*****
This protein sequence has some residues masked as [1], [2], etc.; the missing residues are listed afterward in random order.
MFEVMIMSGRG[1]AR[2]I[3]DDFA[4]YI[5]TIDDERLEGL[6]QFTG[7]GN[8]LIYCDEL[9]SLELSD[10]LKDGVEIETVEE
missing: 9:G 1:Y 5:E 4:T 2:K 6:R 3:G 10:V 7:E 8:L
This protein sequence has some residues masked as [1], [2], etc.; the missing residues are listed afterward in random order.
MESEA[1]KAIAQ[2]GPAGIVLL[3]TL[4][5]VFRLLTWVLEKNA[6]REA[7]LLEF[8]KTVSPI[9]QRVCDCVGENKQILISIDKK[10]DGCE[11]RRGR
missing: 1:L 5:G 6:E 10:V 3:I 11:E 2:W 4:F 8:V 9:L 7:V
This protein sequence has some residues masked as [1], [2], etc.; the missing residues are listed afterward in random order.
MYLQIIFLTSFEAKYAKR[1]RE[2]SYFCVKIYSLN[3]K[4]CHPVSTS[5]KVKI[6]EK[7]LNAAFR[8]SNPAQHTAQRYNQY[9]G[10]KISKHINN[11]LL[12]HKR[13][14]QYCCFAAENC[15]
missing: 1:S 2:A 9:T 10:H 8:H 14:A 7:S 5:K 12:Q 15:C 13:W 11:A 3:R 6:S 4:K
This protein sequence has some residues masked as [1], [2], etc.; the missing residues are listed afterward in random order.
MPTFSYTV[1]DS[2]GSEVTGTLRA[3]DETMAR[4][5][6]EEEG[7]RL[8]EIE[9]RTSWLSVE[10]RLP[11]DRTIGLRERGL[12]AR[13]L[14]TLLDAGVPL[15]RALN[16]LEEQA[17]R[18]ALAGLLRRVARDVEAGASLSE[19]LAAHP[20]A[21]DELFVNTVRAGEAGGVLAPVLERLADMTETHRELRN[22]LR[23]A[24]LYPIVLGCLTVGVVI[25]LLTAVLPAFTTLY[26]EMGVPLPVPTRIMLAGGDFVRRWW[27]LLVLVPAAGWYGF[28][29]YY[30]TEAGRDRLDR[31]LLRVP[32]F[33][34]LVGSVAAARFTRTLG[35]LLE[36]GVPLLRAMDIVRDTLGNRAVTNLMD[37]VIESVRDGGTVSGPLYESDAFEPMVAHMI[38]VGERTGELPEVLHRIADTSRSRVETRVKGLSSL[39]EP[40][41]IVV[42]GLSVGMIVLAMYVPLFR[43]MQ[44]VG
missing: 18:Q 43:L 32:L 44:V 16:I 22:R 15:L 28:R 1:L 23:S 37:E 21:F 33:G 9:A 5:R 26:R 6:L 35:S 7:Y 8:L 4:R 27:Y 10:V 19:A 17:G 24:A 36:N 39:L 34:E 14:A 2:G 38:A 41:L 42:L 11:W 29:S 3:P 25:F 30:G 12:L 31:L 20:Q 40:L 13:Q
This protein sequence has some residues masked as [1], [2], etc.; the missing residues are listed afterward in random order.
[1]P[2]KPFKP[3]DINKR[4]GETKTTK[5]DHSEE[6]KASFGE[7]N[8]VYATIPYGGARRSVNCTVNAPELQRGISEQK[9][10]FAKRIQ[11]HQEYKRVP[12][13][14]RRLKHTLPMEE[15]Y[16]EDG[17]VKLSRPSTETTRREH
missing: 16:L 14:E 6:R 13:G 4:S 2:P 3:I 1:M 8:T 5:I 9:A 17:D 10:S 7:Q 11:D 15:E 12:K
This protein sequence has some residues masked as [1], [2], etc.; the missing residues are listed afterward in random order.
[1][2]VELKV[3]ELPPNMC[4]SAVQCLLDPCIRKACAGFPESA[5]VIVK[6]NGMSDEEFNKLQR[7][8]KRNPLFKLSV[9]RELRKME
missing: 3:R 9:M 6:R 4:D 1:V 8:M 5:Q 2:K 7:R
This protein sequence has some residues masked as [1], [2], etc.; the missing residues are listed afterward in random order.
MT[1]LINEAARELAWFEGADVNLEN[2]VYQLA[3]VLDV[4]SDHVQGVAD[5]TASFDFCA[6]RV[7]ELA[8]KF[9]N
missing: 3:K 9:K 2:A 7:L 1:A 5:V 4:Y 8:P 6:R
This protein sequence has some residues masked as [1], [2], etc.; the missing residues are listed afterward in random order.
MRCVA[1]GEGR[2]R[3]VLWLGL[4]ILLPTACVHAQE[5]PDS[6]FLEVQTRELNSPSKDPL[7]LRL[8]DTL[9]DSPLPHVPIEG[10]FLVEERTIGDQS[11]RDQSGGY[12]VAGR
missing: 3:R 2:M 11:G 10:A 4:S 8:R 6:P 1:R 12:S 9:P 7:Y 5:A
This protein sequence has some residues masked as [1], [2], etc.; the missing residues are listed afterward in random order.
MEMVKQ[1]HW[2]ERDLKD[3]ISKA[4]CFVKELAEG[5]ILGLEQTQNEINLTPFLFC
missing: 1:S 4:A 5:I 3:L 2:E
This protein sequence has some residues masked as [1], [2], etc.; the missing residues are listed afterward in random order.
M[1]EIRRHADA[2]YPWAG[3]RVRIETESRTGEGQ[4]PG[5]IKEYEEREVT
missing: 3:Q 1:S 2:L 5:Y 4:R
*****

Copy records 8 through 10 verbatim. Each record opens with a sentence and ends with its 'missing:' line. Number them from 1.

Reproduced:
This protein sequence has some residues masked as [1], [2], etc.; the missing residues are listed afterward in random order.
MRCVA[1]GEGR[2]R[3]VLWLGL[4]ILLPTACVHAQE[5]PDS[6]FLEVQTRELNSPSKDPL[7]LRL[8]DTL[9]DSPLPHVPIEG[10]FLVEERTIGDQS[11]RDQSGGY[12]VAGR
missing: 3:R 2:M 11:G 10:A 4:S 8:R 6:P 1:R 12:S 9:P 7:Y 5:A
This protein sequence has some residues masked as [1], [2], etc.; the missing residues are listed afterward in random order.
MEMVKQ[1]HW[2]ERDLKD[3]ISKA[4]CFVKELAEG[5]ILGLEQTQNEINLTPFLFC
missing: 1:S 4:A 5:I 3:L 2:E
This protein sequence has some residues masked as [1], [2], etc.; the missing residues are listed afterward in random order.
M[1]EIRRHADA[2]YPWAG[3]RVRIETESRTGEGQ[4]PG[5]IKEYEEREVT
missing: 3:Q 1:S 2:L 5:Y 4:R